Herzl’s reply to Yusuf Diya came quickly, on March 19. His letter was probably the first response by a founder of the Zionist movement to a cogent Palestinian objection to its embryonic plans for Palestine. In it, Herzl established what was to become a pattern of dismissing as insignificant the interests, and sometimes the very existence, of the indigenous population. The Zionist leader simply ignored the letter's basic thesis, that Palestine was already inhabited by a population that would not agree to be supplanted. Although Herzl had visited the country once, he, like most early European Zionists, had not much knowledge of or contact with its native inhabitants. He also failed to address al-Khalidi’s well-founded concerns about the danger the Zionist program would pose to the large, well-established Jewish communities all over the Middle East.

Image: A page of the letter Yusuf Diya sent to Theodor Herzl, 1899. Photo from the Central Zionist Archives
It is clear from this chilling quotation that Herzl grasped the importance of 'disappearing' the native population of Palestine in order for Zionism to succeed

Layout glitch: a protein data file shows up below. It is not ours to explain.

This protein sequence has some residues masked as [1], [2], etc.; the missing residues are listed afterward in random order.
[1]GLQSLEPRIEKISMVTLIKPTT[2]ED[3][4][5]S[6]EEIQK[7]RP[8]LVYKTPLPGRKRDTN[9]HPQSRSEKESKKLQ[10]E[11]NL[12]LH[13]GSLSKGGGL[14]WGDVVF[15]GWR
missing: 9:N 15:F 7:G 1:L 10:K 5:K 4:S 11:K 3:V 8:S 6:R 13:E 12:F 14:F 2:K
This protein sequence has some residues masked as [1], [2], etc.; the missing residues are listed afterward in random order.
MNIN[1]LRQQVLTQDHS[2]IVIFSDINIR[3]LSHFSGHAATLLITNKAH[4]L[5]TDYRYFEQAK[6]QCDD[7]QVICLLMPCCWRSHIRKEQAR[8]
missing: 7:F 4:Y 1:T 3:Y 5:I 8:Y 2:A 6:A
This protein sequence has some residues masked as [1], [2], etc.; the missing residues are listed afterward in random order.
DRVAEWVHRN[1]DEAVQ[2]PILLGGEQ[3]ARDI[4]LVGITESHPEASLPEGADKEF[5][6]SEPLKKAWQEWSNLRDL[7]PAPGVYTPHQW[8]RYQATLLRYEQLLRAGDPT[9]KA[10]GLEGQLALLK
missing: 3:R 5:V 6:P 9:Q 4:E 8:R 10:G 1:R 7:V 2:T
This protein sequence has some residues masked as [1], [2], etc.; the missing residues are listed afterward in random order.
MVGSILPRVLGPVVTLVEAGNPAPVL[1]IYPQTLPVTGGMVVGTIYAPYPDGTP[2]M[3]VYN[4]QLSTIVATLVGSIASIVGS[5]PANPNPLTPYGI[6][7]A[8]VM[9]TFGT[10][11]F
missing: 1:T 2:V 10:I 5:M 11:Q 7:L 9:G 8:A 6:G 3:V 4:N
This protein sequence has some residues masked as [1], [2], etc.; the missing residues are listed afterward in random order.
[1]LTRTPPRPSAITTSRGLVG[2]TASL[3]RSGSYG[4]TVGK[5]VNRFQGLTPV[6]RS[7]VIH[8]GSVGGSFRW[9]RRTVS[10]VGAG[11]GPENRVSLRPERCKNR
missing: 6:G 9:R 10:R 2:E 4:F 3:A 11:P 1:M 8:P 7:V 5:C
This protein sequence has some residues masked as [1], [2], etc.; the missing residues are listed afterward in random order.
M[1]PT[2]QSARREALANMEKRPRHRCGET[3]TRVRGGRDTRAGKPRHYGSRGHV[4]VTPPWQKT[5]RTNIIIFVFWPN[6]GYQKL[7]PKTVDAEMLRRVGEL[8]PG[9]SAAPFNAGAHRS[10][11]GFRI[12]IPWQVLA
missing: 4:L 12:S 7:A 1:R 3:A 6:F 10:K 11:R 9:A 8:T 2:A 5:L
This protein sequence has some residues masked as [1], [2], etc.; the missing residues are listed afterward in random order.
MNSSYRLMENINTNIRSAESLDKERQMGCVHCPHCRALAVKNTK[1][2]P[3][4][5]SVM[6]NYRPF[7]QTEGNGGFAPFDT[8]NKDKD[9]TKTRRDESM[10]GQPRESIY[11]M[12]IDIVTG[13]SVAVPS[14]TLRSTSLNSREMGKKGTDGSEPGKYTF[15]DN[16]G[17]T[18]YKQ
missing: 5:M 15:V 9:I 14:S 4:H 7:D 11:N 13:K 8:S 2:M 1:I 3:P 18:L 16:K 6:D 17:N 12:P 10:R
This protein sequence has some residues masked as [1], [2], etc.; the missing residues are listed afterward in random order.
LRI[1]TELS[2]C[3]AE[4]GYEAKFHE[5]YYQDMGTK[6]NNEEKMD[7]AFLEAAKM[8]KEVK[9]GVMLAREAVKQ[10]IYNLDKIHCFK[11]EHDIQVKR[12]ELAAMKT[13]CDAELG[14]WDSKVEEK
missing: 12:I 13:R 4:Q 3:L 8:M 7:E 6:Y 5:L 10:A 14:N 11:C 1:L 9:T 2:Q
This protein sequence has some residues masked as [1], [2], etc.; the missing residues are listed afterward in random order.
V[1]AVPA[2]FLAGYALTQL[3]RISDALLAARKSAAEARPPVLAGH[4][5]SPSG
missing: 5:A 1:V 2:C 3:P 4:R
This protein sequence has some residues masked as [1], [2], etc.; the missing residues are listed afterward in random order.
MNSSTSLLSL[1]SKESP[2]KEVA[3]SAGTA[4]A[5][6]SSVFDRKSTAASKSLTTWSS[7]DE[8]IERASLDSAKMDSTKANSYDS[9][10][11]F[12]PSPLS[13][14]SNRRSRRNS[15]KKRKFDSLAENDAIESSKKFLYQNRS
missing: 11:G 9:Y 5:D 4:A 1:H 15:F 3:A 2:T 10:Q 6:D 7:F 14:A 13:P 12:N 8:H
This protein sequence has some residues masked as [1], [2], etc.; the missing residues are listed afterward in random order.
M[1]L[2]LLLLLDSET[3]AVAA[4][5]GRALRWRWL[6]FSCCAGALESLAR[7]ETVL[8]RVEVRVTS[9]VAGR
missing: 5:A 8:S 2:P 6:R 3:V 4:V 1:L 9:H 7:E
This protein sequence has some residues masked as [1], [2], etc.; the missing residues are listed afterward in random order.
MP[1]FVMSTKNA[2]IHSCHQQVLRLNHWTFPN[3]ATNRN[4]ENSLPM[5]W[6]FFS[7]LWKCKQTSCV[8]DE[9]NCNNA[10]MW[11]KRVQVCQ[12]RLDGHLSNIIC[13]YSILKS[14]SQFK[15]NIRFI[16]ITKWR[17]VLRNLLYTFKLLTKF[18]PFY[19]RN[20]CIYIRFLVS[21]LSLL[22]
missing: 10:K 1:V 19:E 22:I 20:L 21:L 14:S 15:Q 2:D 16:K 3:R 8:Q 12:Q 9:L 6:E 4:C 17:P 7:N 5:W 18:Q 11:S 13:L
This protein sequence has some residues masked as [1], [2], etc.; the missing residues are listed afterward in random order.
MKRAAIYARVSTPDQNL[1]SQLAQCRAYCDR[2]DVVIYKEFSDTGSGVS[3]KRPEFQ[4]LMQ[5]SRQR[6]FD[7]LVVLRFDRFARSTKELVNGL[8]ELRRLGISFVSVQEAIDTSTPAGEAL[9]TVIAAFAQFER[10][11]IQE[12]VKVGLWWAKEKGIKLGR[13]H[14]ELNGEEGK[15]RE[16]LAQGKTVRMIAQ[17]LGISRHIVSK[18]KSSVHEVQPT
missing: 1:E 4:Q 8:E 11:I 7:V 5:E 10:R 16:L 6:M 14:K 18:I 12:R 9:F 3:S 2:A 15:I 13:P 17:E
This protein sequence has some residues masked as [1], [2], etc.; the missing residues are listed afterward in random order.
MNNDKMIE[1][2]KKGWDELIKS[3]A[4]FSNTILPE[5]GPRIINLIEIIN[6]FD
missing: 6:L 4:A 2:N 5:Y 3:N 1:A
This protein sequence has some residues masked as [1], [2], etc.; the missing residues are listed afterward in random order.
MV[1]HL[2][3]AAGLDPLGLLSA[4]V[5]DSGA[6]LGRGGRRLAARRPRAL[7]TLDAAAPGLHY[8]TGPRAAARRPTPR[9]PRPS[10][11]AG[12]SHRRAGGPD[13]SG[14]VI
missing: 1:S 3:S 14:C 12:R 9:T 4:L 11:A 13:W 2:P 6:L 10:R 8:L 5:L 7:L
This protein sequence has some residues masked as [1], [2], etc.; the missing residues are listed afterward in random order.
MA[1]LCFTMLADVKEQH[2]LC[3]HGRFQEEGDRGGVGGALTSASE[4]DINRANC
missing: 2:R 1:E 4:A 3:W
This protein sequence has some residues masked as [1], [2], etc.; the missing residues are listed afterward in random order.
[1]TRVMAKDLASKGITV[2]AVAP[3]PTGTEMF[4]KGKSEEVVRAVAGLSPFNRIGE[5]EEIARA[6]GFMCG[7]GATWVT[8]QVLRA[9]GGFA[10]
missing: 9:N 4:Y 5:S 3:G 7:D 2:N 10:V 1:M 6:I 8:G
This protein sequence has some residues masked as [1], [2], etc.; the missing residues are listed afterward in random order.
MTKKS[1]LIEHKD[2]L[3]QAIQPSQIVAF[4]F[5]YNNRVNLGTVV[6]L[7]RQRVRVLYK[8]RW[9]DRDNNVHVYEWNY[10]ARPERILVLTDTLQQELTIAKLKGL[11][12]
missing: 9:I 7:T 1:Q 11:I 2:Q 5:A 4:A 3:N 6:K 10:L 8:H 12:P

Glossing over the fact that Zionism was ultimately meant to lead to Jewish domination of Palestine, Herzl employed a justification that has been a touchstone for colonialists at all times and in all places and that would become a staple argument of the Zionist movement: Jewish immigration would benefit the indigenous people of Palestine. "It is their well-being, their individual wealth, which we will increase by bringing in our own." Echoing the language he had used in Der Judenstaat, Herzl added: “In allowing immigration to a number of Jews bringing their intelligence, their financial acumen and their means of enterprise to the country, no one can doubt that the well-being of the entire country would be the happy result."11